The Demise of Shopping Malls. The Rise of High-Yield Agriculture?

In a few weeks, Jeff Bezos and the team at Amazon will sit down the CEO's of the top global consumer product brands and make a very bold case to them: "Cut out the middle men.  Stop worrying how your product looks on the shelf.  Don't even worry about the end retailer.  Make stuff, and we'll take it from there."  A gross over-simplification?  Yes.  However, Amazon believes they are a few years away from being able to reach 85% of the American population within an hour.  The reverberations of this have been shaking big-box and mall real estate for many years.  There is even a video series touring zombie shopping malls. 

People a lot smarter than me have been scratching their heads on what happens to these spaces, and Atlanta's own, Clark Howard, threw out an interesting suggestion: High-Yield Agriculture.

Off the top, it sounds nuts.  However, having talked to a few friends with investments in commercial agriculture, they laid out the basics for me...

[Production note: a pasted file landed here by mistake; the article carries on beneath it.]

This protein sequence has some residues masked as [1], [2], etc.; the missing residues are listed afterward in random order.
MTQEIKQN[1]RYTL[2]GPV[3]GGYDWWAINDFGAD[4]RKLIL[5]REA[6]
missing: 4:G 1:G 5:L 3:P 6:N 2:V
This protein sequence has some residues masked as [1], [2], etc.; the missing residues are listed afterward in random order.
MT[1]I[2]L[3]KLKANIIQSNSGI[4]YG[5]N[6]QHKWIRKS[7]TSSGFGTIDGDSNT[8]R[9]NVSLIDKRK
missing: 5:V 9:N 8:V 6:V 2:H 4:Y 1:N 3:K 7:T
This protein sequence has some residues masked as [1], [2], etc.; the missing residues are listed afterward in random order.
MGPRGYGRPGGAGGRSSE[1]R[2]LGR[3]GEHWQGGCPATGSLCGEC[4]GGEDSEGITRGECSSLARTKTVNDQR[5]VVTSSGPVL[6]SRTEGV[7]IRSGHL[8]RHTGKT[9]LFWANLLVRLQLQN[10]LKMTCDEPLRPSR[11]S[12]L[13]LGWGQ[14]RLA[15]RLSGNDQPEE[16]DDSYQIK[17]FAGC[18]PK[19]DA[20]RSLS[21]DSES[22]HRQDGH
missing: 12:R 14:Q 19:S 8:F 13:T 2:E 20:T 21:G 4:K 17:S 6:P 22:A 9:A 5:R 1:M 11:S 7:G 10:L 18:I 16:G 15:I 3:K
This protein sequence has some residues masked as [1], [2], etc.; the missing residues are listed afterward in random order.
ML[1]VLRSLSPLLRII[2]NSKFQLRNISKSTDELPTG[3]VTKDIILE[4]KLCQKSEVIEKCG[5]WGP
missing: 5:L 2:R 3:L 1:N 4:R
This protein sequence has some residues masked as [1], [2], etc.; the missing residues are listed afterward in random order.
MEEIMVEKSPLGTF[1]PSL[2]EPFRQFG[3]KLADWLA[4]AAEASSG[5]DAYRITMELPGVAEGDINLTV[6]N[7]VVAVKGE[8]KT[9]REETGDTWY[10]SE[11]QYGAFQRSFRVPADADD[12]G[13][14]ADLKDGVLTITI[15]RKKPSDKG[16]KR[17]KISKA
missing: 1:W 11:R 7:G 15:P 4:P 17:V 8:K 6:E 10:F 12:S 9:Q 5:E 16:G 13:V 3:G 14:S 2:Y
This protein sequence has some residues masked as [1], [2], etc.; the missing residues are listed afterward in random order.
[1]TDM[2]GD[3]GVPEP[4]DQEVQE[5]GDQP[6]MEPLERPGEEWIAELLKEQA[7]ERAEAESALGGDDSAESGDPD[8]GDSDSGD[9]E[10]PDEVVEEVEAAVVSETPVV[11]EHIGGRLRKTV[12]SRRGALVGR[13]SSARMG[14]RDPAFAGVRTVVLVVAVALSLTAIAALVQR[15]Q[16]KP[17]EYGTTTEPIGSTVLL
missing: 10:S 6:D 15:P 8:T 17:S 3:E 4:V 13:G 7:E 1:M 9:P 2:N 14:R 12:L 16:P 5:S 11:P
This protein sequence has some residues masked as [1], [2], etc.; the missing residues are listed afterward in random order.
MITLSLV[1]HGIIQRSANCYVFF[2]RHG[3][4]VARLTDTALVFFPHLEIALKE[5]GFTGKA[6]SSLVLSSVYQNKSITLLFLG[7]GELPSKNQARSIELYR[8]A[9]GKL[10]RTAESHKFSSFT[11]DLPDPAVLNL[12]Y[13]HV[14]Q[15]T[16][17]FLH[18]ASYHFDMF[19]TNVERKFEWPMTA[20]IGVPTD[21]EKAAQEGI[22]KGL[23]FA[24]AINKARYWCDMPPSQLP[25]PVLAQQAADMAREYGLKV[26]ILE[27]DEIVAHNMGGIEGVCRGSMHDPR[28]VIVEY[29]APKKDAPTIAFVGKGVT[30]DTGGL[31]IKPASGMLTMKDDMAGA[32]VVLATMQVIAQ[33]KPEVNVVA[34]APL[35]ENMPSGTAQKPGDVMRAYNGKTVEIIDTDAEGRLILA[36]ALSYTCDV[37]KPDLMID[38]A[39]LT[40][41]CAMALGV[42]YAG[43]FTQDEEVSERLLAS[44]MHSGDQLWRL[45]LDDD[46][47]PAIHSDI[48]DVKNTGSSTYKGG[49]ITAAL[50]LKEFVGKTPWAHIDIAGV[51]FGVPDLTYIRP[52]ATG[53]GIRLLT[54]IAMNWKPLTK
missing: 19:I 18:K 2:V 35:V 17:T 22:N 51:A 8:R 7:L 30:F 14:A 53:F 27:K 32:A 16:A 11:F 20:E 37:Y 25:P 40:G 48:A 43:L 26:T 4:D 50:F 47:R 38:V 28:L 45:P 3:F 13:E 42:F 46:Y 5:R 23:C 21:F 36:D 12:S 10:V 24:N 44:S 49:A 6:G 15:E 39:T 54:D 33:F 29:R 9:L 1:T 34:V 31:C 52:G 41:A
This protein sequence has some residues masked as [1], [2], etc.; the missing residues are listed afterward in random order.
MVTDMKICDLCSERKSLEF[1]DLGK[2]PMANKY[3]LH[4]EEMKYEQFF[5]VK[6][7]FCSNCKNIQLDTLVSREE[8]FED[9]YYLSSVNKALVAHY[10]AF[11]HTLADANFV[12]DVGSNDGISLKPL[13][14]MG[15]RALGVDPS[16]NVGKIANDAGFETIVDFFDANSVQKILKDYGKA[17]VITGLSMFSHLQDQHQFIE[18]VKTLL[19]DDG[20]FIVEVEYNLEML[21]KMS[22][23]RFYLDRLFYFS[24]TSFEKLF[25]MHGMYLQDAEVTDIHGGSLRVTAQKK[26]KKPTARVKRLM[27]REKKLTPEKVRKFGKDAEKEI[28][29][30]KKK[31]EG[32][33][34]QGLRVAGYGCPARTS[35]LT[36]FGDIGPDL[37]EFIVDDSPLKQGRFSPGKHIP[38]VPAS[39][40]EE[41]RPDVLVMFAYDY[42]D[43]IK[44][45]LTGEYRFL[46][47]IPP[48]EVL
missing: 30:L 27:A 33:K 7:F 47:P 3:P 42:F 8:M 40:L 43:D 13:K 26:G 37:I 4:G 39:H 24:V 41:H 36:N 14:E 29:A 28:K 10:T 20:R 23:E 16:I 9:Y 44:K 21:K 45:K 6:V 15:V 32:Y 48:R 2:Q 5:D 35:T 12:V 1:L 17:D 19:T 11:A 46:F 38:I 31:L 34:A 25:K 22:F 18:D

A really productive farm is good for about $10k/ac in production revenue.  High-yield indoor farming, as is being perfected in northern Europe and Japan, can yield $60k-$70k/ac by accelerating the growth cycle and removing all weather variables.  You have to make up a lot of the extra costs associated with by practicing as close as possible to your end consumer with a skeletal labor crew.  The margins in the US are too thin, unless you're growing weed.

In a vacant shopping mall, you have high ceilings and utilities in place.  Now for the hard math, how cheap do you have to get the land to make this work?  

More on this to come, but consider the seed planted...

What'd I miss here?